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Evaluation of “trying to apply research” in the classroom – Part 1 (the background)

May 16, 2018

master photo

This blog looks at how I have tried to implement the “best bets” of research in my classroom this year. It also covers much of what I discussed in my session for the @ImpactWales conference on theory into practice. It was a pleasure to work with @pimpmymemory and to present as the practitioner linked with the theory that she shared in her (brilliant) session. Some of the wonderful work of Carolina (and the rest of the Learning Scientists) can be found here and this has been a very big influence on the “best bets” of research that I have been implementing (thanks to @C_Hendrick and @robin_mcp for the best bets quote- from their brilliant book).

Spacing and retrieval have been my “best bets” for the last 3 years and to read what I did in 2015-16 click here, and for 2016-17 click here.

For 2017-18 I wanted to continue to push retrieval and spacing. I also wanted to make better use of the optimal spacing graph that I produced:


For more on this, the blog is here.

For me, the optimal spacing gap seemed a “best bet” within the “best bet” of spacing.  This is how I have used it this year.

At the start of the year I produced these sheets to be filled in once each topic had been completed:

blank sheet

I used the spacing graph to decide on when would be the best time to revisit a topic once it has been completed (not easy to decide as I wasn’t sure whether to focus on the optimal spacing gap for the mock or the optimal spacing gap for the final exam). In the end I decided to use a spacing interval that would be closer to the spacing gap for the terminal exam.

So, for the first topic (Scientific Detection), I did this:

word 1

The days to the final test (mock on the 14th Dec or final exam on the 15th May) were then used to calculate the optimal spacing gap:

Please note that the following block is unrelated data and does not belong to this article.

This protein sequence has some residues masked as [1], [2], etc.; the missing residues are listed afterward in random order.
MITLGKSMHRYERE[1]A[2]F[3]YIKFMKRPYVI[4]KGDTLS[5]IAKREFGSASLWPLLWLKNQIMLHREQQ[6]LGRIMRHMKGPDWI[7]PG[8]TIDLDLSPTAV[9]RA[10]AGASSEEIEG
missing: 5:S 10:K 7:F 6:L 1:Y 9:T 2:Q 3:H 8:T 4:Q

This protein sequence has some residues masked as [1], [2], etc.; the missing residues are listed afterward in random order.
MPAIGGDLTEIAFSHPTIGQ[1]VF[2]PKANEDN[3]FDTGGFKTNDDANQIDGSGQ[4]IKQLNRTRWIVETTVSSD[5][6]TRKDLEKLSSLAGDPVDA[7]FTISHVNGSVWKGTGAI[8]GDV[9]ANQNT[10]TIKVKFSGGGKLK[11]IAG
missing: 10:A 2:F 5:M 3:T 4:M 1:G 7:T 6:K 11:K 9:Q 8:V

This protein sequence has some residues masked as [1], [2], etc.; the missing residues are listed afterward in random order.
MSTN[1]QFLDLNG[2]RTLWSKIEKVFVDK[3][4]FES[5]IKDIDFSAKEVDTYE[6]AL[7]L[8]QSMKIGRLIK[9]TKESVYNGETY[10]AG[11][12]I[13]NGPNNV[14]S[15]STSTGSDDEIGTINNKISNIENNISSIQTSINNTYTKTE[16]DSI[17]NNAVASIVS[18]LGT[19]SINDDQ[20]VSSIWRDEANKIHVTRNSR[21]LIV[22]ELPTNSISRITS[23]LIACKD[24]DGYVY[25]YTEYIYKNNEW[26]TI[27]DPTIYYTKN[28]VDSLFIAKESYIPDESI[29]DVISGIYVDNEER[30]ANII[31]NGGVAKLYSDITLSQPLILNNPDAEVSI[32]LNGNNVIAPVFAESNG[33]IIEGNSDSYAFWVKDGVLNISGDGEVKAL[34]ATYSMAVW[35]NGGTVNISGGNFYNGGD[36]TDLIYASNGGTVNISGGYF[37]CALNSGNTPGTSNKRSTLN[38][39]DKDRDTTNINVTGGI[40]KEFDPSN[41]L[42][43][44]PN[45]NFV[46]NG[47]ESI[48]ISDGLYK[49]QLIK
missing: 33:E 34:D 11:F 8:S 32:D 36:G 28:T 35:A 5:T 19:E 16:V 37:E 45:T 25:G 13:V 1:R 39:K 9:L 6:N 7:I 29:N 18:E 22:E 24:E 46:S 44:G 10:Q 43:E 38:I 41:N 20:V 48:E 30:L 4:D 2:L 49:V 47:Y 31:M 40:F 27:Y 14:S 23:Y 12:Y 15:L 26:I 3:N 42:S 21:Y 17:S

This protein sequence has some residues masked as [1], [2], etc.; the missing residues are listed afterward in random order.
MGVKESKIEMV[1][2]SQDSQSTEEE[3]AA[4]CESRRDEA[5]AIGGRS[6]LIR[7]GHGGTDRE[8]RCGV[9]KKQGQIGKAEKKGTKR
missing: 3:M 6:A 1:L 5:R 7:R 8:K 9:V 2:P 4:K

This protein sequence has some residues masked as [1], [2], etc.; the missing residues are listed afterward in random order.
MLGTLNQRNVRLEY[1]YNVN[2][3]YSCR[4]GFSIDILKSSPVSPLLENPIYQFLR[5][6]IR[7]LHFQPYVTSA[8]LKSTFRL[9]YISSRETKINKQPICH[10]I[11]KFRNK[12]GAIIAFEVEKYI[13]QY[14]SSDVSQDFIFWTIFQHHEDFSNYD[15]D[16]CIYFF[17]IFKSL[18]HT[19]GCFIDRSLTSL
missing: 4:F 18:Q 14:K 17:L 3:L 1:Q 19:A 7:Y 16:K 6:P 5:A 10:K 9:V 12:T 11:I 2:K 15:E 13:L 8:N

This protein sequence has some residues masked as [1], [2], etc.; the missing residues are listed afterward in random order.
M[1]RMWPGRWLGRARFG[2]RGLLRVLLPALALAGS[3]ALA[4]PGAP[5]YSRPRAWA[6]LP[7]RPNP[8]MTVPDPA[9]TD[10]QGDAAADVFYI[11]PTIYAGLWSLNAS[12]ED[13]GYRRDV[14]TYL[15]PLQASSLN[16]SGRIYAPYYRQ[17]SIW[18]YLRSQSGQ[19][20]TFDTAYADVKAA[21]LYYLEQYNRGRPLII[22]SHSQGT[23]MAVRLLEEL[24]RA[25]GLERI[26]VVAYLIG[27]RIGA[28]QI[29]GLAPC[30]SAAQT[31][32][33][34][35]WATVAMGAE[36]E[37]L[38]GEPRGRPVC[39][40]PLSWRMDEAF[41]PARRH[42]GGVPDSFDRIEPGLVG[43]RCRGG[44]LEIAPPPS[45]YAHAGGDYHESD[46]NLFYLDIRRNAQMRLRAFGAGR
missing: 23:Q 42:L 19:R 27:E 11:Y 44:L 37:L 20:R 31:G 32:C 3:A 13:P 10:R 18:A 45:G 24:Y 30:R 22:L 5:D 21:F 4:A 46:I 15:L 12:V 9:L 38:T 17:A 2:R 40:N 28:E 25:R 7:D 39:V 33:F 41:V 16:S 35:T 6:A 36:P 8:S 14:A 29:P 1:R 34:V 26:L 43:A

771 trim

77 part 2

The above gives the optimal spacing gap for the mock exam.

229 part 1

229 part 2.png

The above also shows the optimal gap for the final exam. I needed to decide which to use and decided that the terminal exam was the most important so I would use the spacing gap (20 days) for this. The sheet looked like this:
word 2.png

Last year I set “lag homeworks” but this year I wanted a bit ore control over the spacing task so I designed “spacing grids” that pupils would complete in the spacing lesson. Like the lag homeworks from last year, pupils would retrieve from memory in one colour and then add what is missing in another colour as I go through what should be in each box. This means that if pupils fill in the grid in the future they can see whether they remember more (or less) than the first time they  used them.  The spacing grids looked like:

controlling processes 1 - Copy


materials 1

By using these grids for retrieval after a delay (the optimal delay), we were taking advantage of some best bets- spacing and retrieval. Here is a link to all the spacing grids.

Here is another example of how the sheets worked:

word 3.png


So the completed sheet looked like:

word 4.png

The other way that I tried to use retrieval practice (and tried to make revision something we did during the year) was to absolutely hammer low stakes quizzes. Every lesson started (or ended) with 5 or more questions chosen from across the year.  Pupils completed them at the back of their books. The only caveat to this was that I didn’t include questions on a topic which had been completed but not yet had the spacing lesson (I wanted to give pupils time for their retrieval strength to drop so that a successful retrieval during the spacing lesson would give a boost to storage and retrieval strength of that information). In April, pupils were still being quizzed on topics we covered in September.

By the end of the year there is probably as much work in the back of their books.


Part 2 will follow soon and will focus on an evaluation of the spacing lessons and the constant quizzing. I will give my own reflections, discuss the barriers and challenges and share the views of the pupils too.

(Thanks to Finola and Jane at @ImpactWales for inviting me to be part of a wonderful conference. Presenting alongside Anna Bolt, @lucy_crehan, @informed_edu, @GilchristGeorge and @pimpmymemory- Mic well and truly dropped).


From → research, Revision

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